Thursday, November 1, 2012

Local Students Vote For Obama

Posted By on Thu, Nov 1, 2012 at 3:28 PM

More than a thousand students from a dozen Humboldt County schools participated in a statewide student mock election, and the local voters of tomorrow preferred President Barack Obama to Republican challenger Mitt Romney by a landslide. Obama earned 58.1 percent of the vote (673 of 1,159) among participating students from local elementary, middle and high schools. Romney, by comparison, garnered just 20.2 percent of the vote.

(The only local school to prefer Romney was Ferndale Elementary.)

Statewide the results leaned even farther left: Obama 69.3 percent, Romney 23.5 percent.

A press release from the Secretary of State's Office describes the mock election as "a hands-on civic engagement project that helps cultivate the voters of tomorrow." Teachers were given resources and materials to make Election Day a "teachable moment," the release states.

What and who else did local students vote for?

Dianne Feinstein, for one. The incumbent U.S. Senator earned 61.2 percent of the vote, with Republican challenger Elizabeth Emken getting the other 38.8 percent. Statewide it was Feinstein 65.6 percent, Emken 34.4 percent.

We also tallied local students' votes on a few ballot propositions and compared them with the statewide results. Likely the most significant ones for the students personally are propositions 30 and 38, the dueling tax-increase measures aimed at boosting education funding. Humboldt students liked them both but preferred 30, with 74.7 percent voting "yes" compared to Prop. 38's 61.5 percent approval.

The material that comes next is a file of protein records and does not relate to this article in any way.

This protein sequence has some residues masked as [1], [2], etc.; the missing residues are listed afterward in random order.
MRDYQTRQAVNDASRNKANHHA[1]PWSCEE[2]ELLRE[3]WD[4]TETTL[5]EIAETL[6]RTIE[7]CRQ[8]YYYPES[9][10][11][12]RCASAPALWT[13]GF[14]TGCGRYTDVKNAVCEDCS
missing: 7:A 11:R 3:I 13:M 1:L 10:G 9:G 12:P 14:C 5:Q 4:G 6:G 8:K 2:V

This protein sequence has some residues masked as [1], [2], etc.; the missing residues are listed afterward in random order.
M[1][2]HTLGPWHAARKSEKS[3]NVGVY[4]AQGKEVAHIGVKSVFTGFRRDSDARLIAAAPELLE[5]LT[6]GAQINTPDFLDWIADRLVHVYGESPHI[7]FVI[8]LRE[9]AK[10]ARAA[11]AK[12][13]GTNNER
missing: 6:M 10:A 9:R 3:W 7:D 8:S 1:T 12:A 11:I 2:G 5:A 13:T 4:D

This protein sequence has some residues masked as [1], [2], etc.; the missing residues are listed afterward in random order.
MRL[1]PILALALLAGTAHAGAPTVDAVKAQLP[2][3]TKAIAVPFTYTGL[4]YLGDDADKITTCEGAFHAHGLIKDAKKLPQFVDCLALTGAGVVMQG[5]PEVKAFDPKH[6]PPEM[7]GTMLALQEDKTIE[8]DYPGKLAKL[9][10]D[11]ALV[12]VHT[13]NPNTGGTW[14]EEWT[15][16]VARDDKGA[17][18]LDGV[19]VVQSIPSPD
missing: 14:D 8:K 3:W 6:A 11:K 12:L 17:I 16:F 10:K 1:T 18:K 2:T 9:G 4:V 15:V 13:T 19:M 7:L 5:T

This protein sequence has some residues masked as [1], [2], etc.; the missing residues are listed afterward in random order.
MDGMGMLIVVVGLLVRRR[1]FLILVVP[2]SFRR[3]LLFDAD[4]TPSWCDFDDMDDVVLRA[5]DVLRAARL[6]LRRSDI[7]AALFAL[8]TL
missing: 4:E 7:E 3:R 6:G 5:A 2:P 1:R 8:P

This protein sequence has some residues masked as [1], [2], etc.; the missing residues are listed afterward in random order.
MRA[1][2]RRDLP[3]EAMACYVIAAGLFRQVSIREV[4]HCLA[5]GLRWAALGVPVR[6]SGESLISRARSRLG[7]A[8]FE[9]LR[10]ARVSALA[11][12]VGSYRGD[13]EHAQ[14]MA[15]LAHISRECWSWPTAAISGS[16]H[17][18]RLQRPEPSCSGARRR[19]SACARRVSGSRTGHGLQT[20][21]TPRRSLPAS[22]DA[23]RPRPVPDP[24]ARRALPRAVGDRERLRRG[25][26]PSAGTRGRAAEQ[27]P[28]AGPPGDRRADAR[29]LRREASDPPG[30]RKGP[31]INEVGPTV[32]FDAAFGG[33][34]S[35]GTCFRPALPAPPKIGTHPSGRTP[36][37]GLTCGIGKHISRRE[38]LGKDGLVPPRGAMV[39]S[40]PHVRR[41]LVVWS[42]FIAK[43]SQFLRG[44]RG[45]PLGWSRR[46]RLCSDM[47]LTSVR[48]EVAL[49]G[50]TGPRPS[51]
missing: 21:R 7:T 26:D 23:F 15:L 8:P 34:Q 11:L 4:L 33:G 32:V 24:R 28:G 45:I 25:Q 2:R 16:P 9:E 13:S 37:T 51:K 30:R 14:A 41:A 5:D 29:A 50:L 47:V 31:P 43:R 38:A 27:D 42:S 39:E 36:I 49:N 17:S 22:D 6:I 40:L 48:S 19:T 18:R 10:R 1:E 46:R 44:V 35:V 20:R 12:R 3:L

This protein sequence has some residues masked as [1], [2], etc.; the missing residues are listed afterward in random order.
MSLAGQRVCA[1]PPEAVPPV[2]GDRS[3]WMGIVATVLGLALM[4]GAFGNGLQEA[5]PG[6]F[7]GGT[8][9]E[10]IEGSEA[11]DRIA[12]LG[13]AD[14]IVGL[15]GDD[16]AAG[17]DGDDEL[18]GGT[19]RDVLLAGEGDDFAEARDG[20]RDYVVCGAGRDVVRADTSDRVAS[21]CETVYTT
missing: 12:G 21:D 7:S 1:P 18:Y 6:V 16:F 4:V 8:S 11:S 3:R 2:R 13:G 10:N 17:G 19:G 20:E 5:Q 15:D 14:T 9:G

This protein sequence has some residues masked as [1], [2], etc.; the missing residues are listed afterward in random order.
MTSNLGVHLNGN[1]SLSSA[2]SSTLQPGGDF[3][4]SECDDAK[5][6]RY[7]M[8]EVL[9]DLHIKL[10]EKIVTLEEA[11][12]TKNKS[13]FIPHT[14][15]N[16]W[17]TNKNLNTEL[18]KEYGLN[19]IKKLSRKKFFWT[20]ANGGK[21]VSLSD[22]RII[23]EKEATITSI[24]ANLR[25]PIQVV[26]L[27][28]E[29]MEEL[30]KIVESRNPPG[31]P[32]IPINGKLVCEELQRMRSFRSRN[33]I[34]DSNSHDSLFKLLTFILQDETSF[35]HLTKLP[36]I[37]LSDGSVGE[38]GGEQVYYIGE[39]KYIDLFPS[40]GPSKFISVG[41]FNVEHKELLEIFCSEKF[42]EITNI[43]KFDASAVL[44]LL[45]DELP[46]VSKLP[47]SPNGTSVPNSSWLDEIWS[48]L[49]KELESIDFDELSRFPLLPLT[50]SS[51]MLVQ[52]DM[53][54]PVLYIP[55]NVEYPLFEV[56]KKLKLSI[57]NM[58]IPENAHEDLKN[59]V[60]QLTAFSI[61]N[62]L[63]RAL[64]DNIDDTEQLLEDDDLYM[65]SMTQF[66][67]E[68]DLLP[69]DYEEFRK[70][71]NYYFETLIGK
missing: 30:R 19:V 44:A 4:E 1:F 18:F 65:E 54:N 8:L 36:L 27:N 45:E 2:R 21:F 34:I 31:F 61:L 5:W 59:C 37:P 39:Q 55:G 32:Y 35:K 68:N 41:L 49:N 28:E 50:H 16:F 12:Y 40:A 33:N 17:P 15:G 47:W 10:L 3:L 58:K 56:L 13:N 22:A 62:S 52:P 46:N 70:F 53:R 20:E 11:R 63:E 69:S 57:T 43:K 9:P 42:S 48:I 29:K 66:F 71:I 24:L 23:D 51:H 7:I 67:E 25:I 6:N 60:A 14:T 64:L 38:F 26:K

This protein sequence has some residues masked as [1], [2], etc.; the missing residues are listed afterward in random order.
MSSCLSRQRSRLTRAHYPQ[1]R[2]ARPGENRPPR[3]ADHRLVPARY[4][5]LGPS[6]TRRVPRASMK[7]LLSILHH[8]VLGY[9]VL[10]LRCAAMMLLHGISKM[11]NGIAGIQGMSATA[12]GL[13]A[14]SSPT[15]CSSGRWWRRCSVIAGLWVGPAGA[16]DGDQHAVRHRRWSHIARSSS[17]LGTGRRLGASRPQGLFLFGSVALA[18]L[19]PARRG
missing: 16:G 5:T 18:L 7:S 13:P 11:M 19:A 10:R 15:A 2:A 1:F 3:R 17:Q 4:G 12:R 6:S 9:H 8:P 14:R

Statewide results were similar, with both measures passing but Prop. 30 faring better. It earned 65.3 percent support compared to Prop. 38's 55.9 percent.

On the issue of labeling genetically engineered food, local students were all about it. More than 70 percent mock-voted in favor of Prop 37. Statewide the measure earned 63.6 percent support, which is better than recent polling suggests it will do among adults.

How about the death penalty, you ask? Just over half of the local students (53.6 percent) voted not to repeal it. Statewide the issue was a real squeaker, with 49.84 percent supporting a ban on the death penalty and 50.16 voting to keep it in place.

The complete, school-by-school results for the county can be viewed here.

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About The Author

Ryan Burns

Ryan Burns

Ryan Burns worked for the Journal from 2008 to 2013, covering a diverse mix of North Coast subjects, from education, politics and marijuana to human suspension, sex parties and amateur fight contests. He won awards for investigative reporting, feature stories and news coverage.

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